This is followed by a two-paragraph blurb that tells us, in hyperbolic fashion, how I Love My Mum created a media sensation—“an uproar exploded”—when it was banned by the authorities in 2007. It then explicitly primes readers into understanding the novella as “a powerful political metaphor,” a point reinforced by a short essay, written by Chen Xiwo, appended to the main text of the translation as an afterword. In this essay, titled “The First Prohibition,” Chen details the events leading to the censorship of I Love My Mum in mainland China, and then proceeds to explain his motivation for writing incest as an expression of resistance against the strictures of moral codes against sex, or what he described as “the first prohibition.” On this construal, the practice of incest as an aberrant mode of sex becomes the source of an alternative and ostensibly more authentic morality from below:
Even if people behave in a despicable way, there can be moments of illumination; even if they don’t change their behaviour, they may realize what they are doing. If this is all, it is already no small thing: the beginnings of human awareness. In I Love My Mum the central character has just this kind of awakening. In this respect he is not only no degenerate, he is even a model for morality in our generation. When he realizes that the object of his desire is his own mother, he shouts it out, wakes his mother up, lifts the covers, acknowledges his crime. (Chen 2009: 103)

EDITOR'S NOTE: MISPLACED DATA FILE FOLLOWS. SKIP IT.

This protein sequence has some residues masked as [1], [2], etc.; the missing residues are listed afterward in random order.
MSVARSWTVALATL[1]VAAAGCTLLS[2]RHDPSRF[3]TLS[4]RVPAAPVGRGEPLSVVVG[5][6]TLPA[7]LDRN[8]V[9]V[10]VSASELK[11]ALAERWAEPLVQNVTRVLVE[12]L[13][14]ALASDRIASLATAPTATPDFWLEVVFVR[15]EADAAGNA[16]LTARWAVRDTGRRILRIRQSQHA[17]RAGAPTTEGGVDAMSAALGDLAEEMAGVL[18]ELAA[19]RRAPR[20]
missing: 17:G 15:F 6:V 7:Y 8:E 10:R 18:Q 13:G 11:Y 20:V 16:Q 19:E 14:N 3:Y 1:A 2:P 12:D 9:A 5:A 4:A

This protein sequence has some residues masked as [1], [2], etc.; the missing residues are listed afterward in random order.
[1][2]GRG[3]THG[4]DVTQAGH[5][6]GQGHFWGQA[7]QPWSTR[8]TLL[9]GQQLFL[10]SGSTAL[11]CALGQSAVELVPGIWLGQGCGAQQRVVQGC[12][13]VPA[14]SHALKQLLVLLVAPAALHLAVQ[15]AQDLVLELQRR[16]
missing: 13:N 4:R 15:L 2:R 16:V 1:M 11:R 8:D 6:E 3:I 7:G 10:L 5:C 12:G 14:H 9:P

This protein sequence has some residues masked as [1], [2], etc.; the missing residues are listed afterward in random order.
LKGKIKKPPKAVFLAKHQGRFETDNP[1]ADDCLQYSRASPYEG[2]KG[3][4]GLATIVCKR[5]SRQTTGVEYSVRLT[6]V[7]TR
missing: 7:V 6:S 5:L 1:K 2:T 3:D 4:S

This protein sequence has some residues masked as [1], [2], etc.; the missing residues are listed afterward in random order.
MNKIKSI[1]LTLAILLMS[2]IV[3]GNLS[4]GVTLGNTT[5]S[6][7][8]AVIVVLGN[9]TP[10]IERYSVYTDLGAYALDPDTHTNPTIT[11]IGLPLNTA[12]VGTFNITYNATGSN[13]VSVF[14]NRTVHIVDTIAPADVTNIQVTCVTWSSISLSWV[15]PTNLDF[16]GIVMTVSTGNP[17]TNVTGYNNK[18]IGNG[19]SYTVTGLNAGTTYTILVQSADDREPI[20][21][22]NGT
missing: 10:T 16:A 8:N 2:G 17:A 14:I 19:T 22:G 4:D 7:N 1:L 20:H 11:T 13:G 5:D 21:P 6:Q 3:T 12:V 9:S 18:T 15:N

Chen’s essay is followed by an anonymous review titled “Chen Xiwo: Rebel,” presumably written by the translator. This latter piece recapitulates on the legal scandal surrounding I Love My Mum, extolling it as “epitomiz[ing] a writing career characterized by a refusal to compromise” and expressing “an appetite for unrelenting struggle” (Chen 2009: 106). Positioning I Love My Mum as a cause célèbre and hence representative of Chen’s literary thrust (2009: 107), the review extends its lens to Chen’s oeuvre and allegorizes it by drawing an equivalence between the nature of sex and the nature of society: “Chen’s works explore the link between dysfunctional society and dysfunctional sexuality, arguing that ‘extreme’ sexual behaviour is often the sign of a soul and a culture in a poor state of health” (2009: 110).
This interpretive logic, premised on the translatability of sexual perversity into social disorder, turns a third-rate incest tale into an apparently powerful political critique. What ensues is a translational reading that in effect deflects our attention from sex to society: “[i]n Chen’s analysis, it is natural that political crimes should find their parallel in the sexual realm,” (Chen 2009: 113) and the “failure to confront one’s true sexual desires” becomes symptomatic of a lack of “moral awareness” (114). The corollary of such paratextual framing is the understanding that “[d]espite appearances … I Love My Mum is very much a political novel” (114). Under this rubric, extreme sexual practices come to embody lofty values transcending the carnal realm, with incest pointing to “the foundation of resistance to power” and sado-masochism, “the courage to keep living” in “this sort of country where there is no hope” through embracing a relationship “where one finds pleasure in being abused” (2009: 115).
Here we see the incest spectacle being interpreted out of itself, elevated beyond proportion, and displaced by formulaic allegorical mapping. The translation of Chen’s incest story for an anglophone audience therefore needs another, rather different kind of translation—allegoresis. Ineffable desires need to be transmuted into representable tropes to render them utterable.
Unutterability and the Will to Translation